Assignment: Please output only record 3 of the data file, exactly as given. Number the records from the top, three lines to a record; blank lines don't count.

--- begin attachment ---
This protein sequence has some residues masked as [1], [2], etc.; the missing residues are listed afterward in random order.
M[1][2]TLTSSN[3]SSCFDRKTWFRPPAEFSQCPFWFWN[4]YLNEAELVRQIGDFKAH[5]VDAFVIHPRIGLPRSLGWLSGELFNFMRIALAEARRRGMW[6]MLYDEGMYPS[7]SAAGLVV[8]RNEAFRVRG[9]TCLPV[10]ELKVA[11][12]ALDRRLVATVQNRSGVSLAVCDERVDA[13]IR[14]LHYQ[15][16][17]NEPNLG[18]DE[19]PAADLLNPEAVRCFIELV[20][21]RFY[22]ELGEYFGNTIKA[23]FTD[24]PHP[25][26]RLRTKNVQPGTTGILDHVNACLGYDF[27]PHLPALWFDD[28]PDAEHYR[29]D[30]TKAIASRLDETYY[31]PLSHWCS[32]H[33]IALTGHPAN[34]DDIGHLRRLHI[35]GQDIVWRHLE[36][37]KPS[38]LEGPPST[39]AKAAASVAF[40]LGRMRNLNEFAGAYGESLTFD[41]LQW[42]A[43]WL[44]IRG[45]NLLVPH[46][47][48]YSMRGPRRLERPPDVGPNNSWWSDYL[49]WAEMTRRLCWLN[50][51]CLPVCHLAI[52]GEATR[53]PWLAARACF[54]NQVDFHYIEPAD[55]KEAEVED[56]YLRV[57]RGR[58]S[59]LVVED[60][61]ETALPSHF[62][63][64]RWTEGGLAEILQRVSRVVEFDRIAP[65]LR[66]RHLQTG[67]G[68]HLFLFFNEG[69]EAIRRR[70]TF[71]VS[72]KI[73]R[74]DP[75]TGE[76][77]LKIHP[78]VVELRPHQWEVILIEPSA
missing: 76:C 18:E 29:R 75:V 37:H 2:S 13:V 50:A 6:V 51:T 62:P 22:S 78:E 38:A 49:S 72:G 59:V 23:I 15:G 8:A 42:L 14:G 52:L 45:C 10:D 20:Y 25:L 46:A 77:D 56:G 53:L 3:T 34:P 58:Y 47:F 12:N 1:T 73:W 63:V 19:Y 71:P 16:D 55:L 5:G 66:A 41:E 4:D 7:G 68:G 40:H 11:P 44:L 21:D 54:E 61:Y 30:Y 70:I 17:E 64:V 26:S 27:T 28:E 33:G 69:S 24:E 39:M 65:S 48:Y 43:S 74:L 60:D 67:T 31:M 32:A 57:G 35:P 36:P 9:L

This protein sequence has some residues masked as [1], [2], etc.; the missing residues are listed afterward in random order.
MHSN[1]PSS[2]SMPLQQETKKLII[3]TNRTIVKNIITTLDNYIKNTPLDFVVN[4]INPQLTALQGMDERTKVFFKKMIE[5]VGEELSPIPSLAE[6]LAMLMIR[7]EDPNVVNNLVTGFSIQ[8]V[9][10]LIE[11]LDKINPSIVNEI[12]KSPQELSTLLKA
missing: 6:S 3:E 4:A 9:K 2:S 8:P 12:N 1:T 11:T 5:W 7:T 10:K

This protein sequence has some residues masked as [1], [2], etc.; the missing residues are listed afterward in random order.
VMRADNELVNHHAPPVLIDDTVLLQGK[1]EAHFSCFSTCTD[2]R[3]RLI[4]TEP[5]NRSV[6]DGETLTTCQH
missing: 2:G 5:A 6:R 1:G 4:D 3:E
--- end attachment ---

This protein sequence has some residues masked as [1], [2], etc.; the missing residues are listed afterward in random order.
VMRADNELVNHHAPPVLIDDTVLLQGK[1]EAHFSCFSTCTD[2]R[3]RLI[4]TEP[5]NRSV[6]DGETLTTCQH
missing: 2:G 5:A 6:R 1:G 4:D 3:E